Folic-acid linked to fewer pregnancy complications
all pregnancies, may be reduced by multivitamin supplements that
contain folic acid, suggests new study.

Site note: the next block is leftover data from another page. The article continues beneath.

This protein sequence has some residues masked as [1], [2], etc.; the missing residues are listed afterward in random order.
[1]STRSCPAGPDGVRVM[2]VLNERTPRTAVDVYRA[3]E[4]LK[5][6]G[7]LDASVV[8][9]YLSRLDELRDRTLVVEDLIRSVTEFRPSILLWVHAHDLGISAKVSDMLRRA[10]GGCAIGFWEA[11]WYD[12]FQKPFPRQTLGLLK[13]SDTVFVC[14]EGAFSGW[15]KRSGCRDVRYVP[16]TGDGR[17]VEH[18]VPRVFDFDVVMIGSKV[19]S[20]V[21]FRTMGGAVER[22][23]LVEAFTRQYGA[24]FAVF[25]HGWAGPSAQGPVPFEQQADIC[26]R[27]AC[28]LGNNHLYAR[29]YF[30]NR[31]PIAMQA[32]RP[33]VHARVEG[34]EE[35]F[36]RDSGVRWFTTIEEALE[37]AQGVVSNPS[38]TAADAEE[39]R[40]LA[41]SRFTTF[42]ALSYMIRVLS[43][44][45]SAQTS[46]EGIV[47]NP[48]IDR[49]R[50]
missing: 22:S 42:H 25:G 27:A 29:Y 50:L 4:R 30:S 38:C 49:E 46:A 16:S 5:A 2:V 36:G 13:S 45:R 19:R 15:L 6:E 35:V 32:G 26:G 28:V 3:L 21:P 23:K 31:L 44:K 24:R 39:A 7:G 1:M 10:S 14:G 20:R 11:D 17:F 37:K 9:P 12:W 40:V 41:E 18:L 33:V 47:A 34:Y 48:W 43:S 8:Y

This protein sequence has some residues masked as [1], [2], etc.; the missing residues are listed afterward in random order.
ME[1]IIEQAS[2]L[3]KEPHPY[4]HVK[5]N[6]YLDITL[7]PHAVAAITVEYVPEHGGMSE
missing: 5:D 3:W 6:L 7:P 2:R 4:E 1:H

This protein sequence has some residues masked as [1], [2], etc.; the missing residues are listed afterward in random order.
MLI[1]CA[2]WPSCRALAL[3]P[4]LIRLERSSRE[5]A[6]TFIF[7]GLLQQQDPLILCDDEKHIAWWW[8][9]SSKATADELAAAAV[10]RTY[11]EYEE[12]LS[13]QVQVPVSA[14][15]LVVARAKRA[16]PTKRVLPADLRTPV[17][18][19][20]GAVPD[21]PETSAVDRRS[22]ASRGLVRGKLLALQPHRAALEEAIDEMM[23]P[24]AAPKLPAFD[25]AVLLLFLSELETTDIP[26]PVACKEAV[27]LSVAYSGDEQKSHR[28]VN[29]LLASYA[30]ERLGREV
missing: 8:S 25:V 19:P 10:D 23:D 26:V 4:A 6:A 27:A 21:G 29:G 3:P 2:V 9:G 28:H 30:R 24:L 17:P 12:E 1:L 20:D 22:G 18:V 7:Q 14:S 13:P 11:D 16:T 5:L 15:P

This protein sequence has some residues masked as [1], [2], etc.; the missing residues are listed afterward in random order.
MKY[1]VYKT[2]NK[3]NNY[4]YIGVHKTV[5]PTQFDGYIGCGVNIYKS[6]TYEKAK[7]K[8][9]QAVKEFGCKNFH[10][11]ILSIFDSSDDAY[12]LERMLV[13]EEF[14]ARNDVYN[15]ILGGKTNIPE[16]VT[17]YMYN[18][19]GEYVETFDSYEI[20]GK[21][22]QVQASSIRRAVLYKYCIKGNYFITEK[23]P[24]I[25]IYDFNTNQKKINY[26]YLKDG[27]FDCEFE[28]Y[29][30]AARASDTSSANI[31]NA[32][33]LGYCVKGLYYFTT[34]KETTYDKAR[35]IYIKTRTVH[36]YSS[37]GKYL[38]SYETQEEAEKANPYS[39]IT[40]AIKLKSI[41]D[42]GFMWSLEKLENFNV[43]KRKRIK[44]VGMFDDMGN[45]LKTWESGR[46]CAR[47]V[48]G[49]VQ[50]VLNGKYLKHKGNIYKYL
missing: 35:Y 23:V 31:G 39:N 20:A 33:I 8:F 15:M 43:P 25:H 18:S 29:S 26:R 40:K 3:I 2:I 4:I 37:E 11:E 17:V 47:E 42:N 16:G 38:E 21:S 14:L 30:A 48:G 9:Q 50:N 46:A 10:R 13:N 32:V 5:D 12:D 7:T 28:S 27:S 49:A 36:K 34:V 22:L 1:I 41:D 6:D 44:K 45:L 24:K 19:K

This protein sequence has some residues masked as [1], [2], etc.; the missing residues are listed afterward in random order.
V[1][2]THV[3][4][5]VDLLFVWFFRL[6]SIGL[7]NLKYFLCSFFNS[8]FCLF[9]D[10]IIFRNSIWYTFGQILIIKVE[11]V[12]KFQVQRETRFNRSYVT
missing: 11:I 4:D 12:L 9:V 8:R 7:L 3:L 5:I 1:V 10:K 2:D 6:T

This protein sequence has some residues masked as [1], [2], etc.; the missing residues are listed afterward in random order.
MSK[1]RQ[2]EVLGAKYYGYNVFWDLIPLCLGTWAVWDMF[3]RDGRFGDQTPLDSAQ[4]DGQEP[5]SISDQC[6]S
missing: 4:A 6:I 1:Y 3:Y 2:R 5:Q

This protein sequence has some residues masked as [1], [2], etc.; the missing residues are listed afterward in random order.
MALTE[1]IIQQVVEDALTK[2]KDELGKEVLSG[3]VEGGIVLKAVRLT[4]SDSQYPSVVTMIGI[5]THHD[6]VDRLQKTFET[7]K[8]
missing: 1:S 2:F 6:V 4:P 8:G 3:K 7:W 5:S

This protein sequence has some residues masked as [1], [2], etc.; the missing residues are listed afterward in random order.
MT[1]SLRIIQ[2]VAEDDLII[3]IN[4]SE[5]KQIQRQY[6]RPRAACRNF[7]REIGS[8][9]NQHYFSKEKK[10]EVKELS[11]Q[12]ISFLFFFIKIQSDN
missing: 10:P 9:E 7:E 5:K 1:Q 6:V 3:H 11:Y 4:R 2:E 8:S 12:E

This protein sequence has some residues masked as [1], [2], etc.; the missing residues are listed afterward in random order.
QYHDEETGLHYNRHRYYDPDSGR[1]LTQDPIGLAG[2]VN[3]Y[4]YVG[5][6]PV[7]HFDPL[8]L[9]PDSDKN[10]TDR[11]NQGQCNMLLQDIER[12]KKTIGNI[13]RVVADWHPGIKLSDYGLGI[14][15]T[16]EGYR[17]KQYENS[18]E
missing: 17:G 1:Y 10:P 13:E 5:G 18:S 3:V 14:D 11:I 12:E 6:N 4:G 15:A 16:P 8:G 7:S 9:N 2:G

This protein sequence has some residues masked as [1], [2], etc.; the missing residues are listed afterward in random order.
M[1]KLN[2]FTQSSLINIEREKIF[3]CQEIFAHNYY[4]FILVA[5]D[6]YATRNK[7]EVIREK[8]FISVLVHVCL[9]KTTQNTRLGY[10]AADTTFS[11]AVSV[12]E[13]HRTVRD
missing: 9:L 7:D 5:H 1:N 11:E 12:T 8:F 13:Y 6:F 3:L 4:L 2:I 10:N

The folic acid-containing multivitamin supplements were found to reduce the risk of pre-eclampsia by 63 per cent amongst the 2,951 pregnant women followed for the new study, report Canadian researchers in the American Journal of Obstetrics and Gynecology. "The findings of our study and others give hope of a new prevention strategy for pre-eclampsia, which needs further evaluation," wrote lead author Shi Wu Wen from the University of Ottawa. Pre-eclampsia occurs when a mother's blood pressure rises to the hypertensive range, and excretion of protein in the urine becomes too high. It is estimated to be responsible for about 60,000 deaths worldwide. It is not known why some expectant mothers develop pre-eclampsia, although oxidative stress has been proposed to play a part. The role of antioxidants to reduce oxidative stress had been supported by a small clinical trial that linked vitamin C and E intake to fewer biomarkers for pre-eclampsia for predominantly low-risk participants. However, trials and a recent review of ten trials, five of which were deemed to be high quality, reported that the overall science for vitamins C and E was unconvincing. The new observational study suggests that folic acid supplementation during the second trimester of pregnancy. The researchers collected demographic and clinical data for the women, with only regular daily supplement takes included in this study. Blood samples were taken to determine levels of folate and homocysteine. Wen and co-workers report that supplementation with multivitamins containing folic acid was associated with an average 10.5 micromoles per litre increase in folate levels, an average decrease pf 0.39 micromoles per litre in homocysteine levels, and a 63 per cent reduction in the risk of pre-eclampsia. "We did not observe [however] an association between serum folate or plasma homocysteine level with pre-eclampsia," noted the researchers. "In large-scale epidemiologic studies, it is difficult to tightly control for factors that may affect the measured values of folate or homocysteine." In discussing the mechanism, the researchers stated that there are compelling biologic reasons why folic acid may reduce the risk of pre-eclampsia. "Supplementation of large doses of folic acid in early gestation may work at both stages of pre-eclampsia development," they wrote. "Folic acid, or folate, is one of the B vitamins. It is a coenzyme in the production of nucleic acids and therefore is required by all cells for growth. The placenta develops from a single cell to a complex entity with a weight of about 500 g during pregnancy. An adequate cellular folate supply may play an important role in the implantation and development of the placenta," explained the researchers. "Folate may also reduce the risk of developing pre-eclampsia by improving endothelial function at both placental and systemic levels, directly or indirectly by its effect on lowering blood homocysteine level." Wen and co-workers called for randomised, controlled trials to investigate the link between folic acid supplementation and pre-eclampsia risk and "provide definitive evidence regarding the relationship." "Findings from observational studies such as the current one can help the design of future randomised trials (eg, when the supplementation should be initiated and what dose should be used, etc) and to establish the equipoise for future randomised trials," they concluded. The results add to the well-established benefits of the vitamin that links folate deficiency in early pregnancy to increased risk of neural tube defects (NTD) - most commonly spina bifida and anencephaly - in infants. This connection led to the 1998 introduction of public health measures in the US and Canada, where all grain products are fortified with folic acid - the synthetic, bioavailable form of folate. While preliminary evidence indicates that the measure is having an effect with a reported 15 to 50 per cent reduction in NTD incidence, parallel measures in European countries, including the UK and Ireland, are still on the table. Women of childbearing age are currently recommended a daily dose of 400 micrograms starting before conception. Source: American Journal of Obstetrics and Gynecology January 2008, Volume 198, Issue 1, Pages 45.e1-45.e7 "Folic acid supplementation in early second trimester and the risk of pre-eclampsia" Authors: Shi Wu Wen, X.-K. Chen, M. Rodger, R. Rennicks White, Q. Yang, G.N. Smith, R.J. Sigal, S.L. Perkins, M.C. Walker